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Topological Spatial Relations, Containment and Support: A Contrastive Study of Mandarin and English.

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Title:Topological Spatial Relations, Containment and Support: A Contrastive Study of Mandarin and English.
Authors:Chuang, Hui-Ju
Contributors:East Asian Lang & Lit-Chinese (department)
Keywords:containment
support
spatial relations
contrastive study
Date Issued:May 2017
Publisher:University of Hawaiʻi at Mānoa
Abstract:This dissertation investigates two topological spatial relations, containment and
support, which are assumed to exist in the minds of all speakers because of their basis in
a shared physical world. However, cross-linguistic studies on the use of the spatialcharacterizing
elements on/in and the corresponding words shàng/lǐ in Mandarin show
that they do not fully overlap. The dissertation focuses on two aspects: first how speakers
of English and Mandarin encode the two spatial relations, and second whether the
similarities and differences of the two spatial terms affect the acquisition of the L2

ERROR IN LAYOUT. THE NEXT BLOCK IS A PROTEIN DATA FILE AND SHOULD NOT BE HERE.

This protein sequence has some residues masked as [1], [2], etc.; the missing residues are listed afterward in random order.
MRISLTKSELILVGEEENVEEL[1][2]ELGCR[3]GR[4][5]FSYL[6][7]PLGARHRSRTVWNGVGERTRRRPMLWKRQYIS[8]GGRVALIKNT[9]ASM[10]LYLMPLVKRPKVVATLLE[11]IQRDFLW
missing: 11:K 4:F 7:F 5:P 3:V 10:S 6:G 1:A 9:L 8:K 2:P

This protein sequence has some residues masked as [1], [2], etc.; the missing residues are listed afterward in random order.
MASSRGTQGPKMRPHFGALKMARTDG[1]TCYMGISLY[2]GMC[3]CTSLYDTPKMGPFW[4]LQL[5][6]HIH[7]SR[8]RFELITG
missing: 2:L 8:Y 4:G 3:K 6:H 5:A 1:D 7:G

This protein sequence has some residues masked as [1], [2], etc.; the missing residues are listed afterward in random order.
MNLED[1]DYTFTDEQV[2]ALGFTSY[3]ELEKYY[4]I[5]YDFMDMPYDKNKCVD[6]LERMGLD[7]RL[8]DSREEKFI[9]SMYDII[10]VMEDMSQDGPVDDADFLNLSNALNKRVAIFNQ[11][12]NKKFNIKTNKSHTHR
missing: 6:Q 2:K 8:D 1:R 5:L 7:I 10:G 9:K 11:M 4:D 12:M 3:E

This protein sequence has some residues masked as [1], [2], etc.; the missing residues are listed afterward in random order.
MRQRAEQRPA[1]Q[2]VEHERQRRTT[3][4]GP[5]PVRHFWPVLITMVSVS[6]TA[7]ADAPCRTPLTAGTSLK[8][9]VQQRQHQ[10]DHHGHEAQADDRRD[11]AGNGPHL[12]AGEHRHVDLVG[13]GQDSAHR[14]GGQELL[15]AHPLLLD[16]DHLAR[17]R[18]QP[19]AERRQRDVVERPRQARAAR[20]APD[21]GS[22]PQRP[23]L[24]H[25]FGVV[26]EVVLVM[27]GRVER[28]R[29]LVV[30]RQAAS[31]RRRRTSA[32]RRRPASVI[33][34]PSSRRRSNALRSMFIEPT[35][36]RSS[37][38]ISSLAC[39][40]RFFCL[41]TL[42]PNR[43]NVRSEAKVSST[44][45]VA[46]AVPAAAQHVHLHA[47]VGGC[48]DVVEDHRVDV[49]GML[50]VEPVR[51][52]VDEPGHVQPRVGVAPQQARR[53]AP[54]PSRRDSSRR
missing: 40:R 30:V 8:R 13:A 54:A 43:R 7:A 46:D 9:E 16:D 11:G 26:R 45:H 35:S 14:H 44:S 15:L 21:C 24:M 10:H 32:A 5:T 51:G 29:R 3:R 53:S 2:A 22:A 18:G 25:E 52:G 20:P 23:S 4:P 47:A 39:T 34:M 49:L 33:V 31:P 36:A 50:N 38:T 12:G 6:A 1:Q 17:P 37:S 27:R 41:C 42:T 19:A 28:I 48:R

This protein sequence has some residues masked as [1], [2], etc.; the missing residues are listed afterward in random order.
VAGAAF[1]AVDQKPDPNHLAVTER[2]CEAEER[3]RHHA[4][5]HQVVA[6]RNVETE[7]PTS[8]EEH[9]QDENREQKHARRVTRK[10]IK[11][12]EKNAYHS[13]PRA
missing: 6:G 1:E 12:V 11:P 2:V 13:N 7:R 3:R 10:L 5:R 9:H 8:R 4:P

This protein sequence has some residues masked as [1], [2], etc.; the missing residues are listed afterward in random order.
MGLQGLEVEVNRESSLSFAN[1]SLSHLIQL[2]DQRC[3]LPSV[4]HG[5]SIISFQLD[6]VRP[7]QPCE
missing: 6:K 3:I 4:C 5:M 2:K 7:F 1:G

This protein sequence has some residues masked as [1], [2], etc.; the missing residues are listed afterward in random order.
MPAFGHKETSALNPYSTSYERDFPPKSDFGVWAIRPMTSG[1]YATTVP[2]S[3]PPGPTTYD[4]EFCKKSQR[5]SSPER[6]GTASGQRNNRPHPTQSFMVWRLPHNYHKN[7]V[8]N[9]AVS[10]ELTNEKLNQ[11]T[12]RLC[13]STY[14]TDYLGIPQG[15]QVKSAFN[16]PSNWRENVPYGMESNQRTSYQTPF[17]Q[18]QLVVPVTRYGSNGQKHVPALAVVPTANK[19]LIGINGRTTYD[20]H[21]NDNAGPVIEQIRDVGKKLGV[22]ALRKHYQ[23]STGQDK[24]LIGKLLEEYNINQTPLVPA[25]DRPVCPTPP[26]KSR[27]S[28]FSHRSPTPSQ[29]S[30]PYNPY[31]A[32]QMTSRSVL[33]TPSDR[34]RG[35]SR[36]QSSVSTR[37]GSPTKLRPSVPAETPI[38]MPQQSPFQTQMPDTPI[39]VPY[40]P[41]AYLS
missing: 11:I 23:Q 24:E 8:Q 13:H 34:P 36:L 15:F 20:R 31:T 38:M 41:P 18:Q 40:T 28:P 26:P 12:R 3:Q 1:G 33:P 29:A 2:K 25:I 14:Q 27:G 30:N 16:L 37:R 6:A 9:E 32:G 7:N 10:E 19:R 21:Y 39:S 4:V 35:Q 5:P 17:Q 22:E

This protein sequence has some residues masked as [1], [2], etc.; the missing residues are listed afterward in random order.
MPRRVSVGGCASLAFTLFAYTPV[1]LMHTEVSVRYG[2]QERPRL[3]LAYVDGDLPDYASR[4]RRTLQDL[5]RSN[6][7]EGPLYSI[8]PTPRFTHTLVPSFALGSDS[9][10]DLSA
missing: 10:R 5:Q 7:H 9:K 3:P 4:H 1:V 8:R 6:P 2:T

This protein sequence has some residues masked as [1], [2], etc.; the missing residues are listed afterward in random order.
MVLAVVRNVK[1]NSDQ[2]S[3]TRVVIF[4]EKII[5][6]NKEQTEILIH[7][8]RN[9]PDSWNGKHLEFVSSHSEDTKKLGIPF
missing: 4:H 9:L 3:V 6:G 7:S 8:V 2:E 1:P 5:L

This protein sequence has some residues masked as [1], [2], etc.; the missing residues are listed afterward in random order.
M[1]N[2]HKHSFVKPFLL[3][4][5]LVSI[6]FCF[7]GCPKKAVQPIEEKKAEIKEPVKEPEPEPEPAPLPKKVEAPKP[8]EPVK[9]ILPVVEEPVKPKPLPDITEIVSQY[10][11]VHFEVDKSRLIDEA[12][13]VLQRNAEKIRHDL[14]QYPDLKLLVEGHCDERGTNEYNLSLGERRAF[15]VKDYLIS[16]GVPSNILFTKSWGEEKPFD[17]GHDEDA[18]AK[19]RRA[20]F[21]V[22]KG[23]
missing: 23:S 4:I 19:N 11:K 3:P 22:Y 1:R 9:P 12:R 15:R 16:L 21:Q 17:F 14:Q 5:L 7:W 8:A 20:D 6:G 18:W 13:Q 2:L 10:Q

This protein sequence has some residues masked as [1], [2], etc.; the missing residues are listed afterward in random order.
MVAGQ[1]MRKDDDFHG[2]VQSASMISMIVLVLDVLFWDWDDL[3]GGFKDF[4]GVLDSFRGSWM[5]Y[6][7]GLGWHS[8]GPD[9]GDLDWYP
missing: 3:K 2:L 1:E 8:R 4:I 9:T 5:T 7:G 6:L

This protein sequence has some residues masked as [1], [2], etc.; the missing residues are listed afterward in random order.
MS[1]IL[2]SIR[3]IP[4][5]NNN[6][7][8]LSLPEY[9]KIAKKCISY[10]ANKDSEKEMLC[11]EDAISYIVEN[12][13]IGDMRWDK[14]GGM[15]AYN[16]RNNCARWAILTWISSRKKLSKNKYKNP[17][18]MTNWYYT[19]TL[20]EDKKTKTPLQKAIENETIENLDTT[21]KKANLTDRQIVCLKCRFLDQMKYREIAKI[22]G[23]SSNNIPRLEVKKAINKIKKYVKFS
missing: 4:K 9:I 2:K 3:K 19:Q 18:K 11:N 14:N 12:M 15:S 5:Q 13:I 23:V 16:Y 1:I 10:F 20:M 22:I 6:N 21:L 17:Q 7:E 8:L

learners.
To address the question how speakers of English and Mandarin encode the two
spatial relations, the study adopted an embodied cognitive approach, the proto-scene
model that is under the Framework of Polysemy Network by Tyler and Evans (2001,
2003). Via this model, the dissertation demonstrated how the encodings of the two spatial
terms between the two languages overlap and diverge.
Furthermore, in order to confirm whether cross-linguistic difference plays a role
in the acquisition of L2 learners and if it is, to what extent does it affect their learning, the
study conducted two experiments to examine the question. The results of the two studies
suggested that cross-linguistic difference is a factor in the acquisition of the two spatial
terms, which was resulting from the conceptual transfer (Jarvis and Palvenko, 2008;
Odlin 2005). Furthermore, the results also suggested that the conceptual differences
between the two spatial terms are difficult to acquire even for the learners at high
proficiency level.
Description:Ph.D. Thesis. University of Hawaiʻi at Mānoa 2017.
URI:http://hdl.handle.net/10125/62307
Rights:All UHM dissertations and theses are protected by copyright. They may be viewed from this source for any purpose, but reproduction or distribution in any format is prohibited without written permission from the copyright owner.
Appears in Collections: Ph.D. - East Asian Languages and Literatures (Chinese)


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